The aim of the study was to assess the impact of the gain in body mass index (BMI) observed immediately after antiretroviral therapy (ART) initiation on the subsequent risk of cardiovascular disease (CVD) and diabetes.We analysed data from the Data Collection on Adverse Events of Anti-HIV Drugs (D:A:D) cohort study. Outcomes were development of (i) CVD (composite of myocardial infarction/stroke/coronary procedure) and (ii) diabetes. The main exposure variable was change in BMI from ART initiation (pre-ART) to 1 year after initiation (continuous variable) in treatment-na?ve individuals initiating ART with no history of CVD or diabetes (for respective outcomes). BMI [weight (kg)/(height (m))(2)] was categorized as underweight (<18.5), normal (18.5-25), overweight (25-30) and obese (> 30). Poisson regression models were fitted stratified for each pre-ART BMI category to allow for category-specific estimates of incidence rate ratio (IRR). Models were adjusted for pre-ART BMI and CD4 count, key known risk factors (time-updated where possible) and calendar year.A total of 97 CVD events occurred in 43,982 person-years (n = 9321) and 125 diabetes events in 43,278 person-years (n = 9193). In fully adjusted analyses for CVD, the IRR/unit gain in BMI (95% confidence interval) in the first year of ART, by pre-ART BMI category, was: underweight, 0.90 (0.60-1.37); normal, 1.18 (1.05-1.33); overweight, 0.87 (0.70-1.10), and obese, 0.95 (0.71-1.28) (P for interaction = 0.04). For diabetes, the IRR/unit gain in BMI was 1.11 (95% confidence interval 1.03 to 1.21), regardless of pre-ART BMI (P for interaction > 0.05).Short-term gain in BMI following ART initiation appeared to increase the longer term risk of CVD, but only in those with pre-ART BMI in the normal range. It was also associated with increased risk of diabetes regardless of pre-ART BMI.? 2015 British HIV Association.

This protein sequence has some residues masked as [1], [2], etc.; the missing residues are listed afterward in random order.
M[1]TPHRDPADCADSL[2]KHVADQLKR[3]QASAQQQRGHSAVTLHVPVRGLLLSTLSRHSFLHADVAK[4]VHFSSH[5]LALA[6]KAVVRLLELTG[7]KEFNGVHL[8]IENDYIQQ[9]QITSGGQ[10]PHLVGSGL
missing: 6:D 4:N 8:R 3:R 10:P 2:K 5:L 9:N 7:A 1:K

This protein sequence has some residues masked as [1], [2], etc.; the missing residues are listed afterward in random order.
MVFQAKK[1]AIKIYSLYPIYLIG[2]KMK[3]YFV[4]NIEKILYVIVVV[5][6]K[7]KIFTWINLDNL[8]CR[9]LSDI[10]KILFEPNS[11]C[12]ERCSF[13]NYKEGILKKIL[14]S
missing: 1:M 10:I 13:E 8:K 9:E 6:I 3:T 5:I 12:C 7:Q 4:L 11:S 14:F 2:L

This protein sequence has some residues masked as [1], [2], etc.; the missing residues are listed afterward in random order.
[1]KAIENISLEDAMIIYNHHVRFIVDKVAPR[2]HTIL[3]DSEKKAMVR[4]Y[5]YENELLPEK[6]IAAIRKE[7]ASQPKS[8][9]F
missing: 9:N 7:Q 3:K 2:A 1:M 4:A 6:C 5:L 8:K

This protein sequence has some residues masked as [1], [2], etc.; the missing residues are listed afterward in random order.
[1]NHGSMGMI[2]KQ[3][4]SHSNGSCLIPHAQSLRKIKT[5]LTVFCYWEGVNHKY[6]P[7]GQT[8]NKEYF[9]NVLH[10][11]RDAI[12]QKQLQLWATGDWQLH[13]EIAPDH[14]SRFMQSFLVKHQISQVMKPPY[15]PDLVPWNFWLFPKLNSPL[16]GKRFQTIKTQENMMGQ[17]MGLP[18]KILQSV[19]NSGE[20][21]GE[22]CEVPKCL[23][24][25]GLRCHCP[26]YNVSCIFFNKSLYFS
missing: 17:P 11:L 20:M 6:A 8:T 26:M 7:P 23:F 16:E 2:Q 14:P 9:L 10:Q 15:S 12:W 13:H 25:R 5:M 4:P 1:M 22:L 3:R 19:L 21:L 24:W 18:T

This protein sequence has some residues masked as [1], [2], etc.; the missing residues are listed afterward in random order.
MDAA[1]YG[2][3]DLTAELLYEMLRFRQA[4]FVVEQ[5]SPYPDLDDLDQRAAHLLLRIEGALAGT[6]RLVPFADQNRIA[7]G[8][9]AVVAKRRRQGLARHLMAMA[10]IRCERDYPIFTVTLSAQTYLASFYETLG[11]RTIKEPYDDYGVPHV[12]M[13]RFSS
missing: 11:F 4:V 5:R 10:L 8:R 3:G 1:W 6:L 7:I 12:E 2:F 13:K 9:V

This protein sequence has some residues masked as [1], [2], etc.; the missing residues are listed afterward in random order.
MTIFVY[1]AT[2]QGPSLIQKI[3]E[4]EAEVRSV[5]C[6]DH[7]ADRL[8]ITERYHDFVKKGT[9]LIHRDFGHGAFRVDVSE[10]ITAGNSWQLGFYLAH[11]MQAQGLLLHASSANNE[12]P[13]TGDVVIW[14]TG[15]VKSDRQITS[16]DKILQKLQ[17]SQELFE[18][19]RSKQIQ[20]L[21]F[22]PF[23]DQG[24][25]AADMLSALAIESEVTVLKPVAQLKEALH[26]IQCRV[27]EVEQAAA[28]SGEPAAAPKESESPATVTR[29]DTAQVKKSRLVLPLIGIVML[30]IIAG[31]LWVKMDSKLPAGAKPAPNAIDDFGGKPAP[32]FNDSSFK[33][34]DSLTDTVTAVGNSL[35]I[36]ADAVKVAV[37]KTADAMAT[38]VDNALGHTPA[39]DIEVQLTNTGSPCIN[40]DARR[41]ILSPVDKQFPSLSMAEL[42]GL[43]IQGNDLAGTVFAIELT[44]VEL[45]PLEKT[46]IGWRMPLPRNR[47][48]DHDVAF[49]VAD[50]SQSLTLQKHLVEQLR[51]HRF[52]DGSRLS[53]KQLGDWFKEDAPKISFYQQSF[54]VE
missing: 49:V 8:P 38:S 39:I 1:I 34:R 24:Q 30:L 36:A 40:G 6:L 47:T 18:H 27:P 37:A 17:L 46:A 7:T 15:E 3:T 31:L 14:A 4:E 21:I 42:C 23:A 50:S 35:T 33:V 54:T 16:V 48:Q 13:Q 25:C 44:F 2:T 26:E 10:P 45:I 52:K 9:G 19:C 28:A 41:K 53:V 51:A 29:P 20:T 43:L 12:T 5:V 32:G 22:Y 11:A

- body mass index
- cardiovascular diseases
- highly active antiretroviral therapy
- myocardial infarction
- weight gain